This impressive biography of Oskar Kokoschka considers his artistic and literary œuvre against the backdrop of the times he lived in, including a detailed account of the decade he spent in Britain. This is the first major biography of Kokoschka for thirty years and it offers new and unexpected insights into the life of this influential figure.
Rüdiger Görner considers the personal, artistic and political dimensions of Oskar Kokoschka’s fascinating life. Kokoschka was one of the lovers of arguably the most notorious femme fatale of the twentieth century, Alma Mahler-Werfel, who continued to influence his life and work long after the end of their relationship. Kokoschka’s determination to reject abstract art – which he associated with an increasingly impersonal technocratic world – is seen by Görner as the basis for his many portraits and self-portraits. The moral dimension of Kokoschka’s work is underlined by one of his surprising ambitions: to produce a portrait of Gandhi, in the hope that it might inspire change in the world’s thinking.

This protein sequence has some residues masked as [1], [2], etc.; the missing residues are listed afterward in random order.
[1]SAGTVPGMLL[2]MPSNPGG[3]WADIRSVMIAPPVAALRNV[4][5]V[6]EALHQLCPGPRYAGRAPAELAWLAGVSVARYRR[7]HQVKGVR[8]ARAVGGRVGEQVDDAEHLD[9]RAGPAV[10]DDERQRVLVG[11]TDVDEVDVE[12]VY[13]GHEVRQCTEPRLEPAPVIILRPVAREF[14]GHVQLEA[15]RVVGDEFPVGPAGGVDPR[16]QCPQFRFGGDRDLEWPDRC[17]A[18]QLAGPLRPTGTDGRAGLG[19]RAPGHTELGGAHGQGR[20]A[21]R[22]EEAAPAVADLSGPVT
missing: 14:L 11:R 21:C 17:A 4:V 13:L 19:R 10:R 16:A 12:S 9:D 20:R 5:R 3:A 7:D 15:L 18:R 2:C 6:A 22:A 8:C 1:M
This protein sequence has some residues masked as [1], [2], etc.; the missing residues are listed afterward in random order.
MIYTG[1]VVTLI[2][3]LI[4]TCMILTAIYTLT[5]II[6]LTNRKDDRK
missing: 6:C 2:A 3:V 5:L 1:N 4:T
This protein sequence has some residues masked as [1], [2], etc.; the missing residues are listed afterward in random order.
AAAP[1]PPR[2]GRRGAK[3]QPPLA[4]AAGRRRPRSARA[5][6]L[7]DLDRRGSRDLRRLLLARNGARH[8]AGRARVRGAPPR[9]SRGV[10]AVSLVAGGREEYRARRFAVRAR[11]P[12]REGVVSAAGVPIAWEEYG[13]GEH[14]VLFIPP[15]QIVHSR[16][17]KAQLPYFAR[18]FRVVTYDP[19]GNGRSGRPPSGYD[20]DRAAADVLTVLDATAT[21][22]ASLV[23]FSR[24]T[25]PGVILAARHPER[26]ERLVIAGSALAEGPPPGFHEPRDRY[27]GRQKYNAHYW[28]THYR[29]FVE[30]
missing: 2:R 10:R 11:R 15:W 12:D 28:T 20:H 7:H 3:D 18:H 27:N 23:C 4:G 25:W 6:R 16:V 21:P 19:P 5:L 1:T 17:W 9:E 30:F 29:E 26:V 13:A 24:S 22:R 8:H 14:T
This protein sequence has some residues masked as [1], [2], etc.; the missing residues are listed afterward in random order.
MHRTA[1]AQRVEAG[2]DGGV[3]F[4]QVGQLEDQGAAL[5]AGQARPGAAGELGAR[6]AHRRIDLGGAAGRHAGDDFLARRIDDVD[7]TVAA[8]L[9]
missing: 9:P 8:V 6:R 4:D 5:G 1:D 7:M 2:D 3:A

This book is essential reading for anyone interested in the cultural and political history of the twentieth century, reshaping our understanding of Kokoschka’s life and times.